Islamic State has imposed new dress codes in areas it controls in Syria, forcing women to wear only black clothes and punishing those who don't obey, according to residents and activist groups.
For IS, any women's clothing that is not black is considered seductive.
"They [IS] arrested me because my wife and mother had colorful clothes on," Abu Hassan, a resident from the eastern Syrian city of Deir Ezzor, told a Syrian opposition website, All4Syria. He disguised his name for fear of retribution.
Abu Hassan said the women were in their house recently when religious police drove by and noticed their colorful clothing.
"They didn't release me until I paid the equivalent of one gram of gold," he told All4Syria on Wednesday.
His story could not be independently verified by VOA; but IS prohibits contact with outsiders in areas it controls.
Since gaining control of territory in Syria and Iraq in 2014, IS has imposed harsh guidelines on civilians, particularly women.
In addition to penalizing women for the way they dress, IS religious police — also known as al-Hisbah, Arabic for “accountability” — have arrested a number of women for hanging laundry on rooftops.
IS "considers anything related to women as tempting for men," said a resident in the IS de-facto capital of Raqqa, Syria, who insisted on anonymity. He told VOA that in order for his wife and two adult daughters to leave the house, he must accompany them.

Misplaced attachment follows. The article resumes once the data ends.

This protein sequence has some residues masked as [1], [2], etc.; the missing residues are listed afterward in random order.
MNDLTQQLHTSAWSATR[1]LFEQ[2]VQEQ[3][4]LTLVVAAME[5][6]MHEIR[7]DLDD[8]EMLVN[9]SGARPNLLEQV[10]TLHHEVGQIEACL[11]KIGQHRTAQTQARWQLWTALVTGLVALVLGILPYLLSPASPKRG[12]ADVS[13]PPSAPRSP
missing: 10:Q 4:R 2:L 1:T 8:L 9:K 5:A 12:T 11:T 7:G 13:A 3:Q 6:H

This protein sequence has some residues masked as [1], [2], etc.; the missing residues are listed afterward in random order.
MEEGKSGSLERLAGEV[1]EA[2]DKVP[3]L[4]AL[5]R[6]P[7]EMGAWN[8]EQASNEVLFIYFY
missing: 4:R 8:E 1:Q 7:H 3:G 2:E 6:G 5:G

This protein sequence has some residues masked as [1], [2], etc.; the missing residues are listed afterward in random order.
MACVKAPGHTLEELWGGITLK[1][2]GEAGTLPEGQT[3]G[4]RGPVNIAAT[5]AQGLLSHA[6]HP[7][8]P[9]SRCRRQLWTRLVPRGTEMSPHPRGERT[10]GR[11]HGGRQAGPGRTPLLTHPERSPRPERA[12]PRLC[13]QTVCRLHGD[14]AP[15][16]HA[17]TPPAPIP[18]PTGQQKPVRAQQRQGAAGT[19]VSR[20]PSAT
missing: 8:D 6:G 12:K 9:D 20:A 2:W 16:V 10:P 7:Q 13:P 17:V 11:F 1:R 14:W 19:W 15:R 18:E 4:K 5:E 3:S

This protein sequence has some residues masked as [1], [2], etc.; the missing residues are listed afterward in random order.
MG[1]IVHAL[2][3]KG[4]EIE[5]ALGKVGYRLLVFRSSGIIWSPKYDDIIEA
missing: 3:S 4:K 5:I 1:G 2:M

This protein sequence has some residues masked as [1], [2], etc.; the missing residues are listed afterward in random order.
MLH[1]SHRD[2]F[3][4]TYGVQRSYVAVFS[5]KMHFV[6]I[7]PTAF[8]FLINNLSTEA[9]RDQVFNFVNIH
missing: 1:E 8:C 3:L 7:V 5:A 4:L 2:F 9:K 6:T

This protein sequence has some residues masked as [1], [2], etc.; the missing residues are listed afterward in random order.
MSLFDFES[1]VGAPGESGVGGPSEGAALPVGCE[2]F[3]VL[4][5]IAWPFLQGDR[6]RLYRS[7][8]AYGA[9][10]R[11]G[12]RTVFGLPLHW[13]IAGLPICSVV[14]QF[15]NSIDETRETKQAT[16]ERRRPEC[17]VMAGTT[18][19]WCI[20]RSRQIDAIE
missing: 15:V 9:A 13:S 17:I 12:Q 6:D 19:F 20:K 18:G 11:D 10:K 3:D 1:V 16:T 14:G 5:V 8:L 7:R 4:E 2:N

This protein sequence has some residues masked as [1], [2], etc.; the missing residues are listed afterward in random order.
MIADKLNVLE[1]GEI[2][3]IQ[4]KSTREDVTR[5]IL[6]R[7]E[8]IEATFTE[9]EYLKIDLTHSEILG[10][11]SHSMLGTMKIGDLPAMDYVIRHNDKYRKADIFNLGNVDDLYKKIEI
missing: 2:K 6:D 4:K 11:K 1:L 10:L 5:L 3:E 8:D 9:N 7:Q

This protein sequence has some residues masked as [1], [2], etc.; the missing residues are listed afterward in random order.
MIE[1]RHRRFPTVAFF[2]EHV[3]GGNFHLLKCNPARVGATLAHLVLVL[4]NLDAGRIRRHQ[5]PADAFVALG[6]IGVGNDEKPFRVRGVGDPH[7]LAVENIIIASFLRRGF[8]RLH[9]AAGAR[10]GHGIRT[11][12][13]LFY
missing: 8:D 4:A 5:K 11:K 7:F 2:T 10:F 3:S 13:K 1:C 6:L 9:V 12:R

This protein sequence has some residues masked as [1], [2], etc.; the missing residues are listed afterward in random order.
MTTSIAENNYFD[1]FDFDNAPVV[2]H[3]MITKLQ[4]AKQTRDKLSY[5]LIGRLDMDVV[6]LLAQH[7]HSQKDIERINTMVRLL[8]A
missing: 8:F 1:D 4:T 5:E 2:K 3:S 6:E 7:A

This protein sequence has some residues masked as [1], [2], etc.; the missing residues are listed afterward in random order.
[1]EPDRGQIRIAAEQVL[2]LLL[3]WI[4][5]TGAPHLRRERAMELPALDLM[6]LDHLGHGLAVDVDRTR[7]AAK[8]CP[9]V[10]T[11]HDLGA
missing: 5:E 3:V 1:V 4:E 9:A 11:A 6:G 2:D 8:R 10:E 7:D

He also recalled what happened to his ailing neighbor who let his wife visit her sister in a nearby district with no male escort.
"They gave him 40 lashes in public in addition to several days in prison," he said.
As the U.S.-led international coalition ramped up its bombing campaign against IS positions in Syria and Iraq, IS recently increased its already strict moral codes, local activists say.
"The bombing campaign has affected Daesh [IS] on so many levels," said Hussam Eisa, a member of "Raqqa is being Slaughtered Silently," a group that reports on IS abuses in Syria.
Eisa said the U.S.-led coalition, Russian and Syrian government airstrikes against IS have made the group look weak in the eyes in locals. "And therefore, Daesh is desperately taking these measures," Eisa said, using an Arabic term for IS.
Despite these airstrikes, IS militants have made some advances in government-held areas of oil-rich Deir Ezzor in recent weeks. According to local reports, IS controls much of the area around a military air base that it has besieged for months.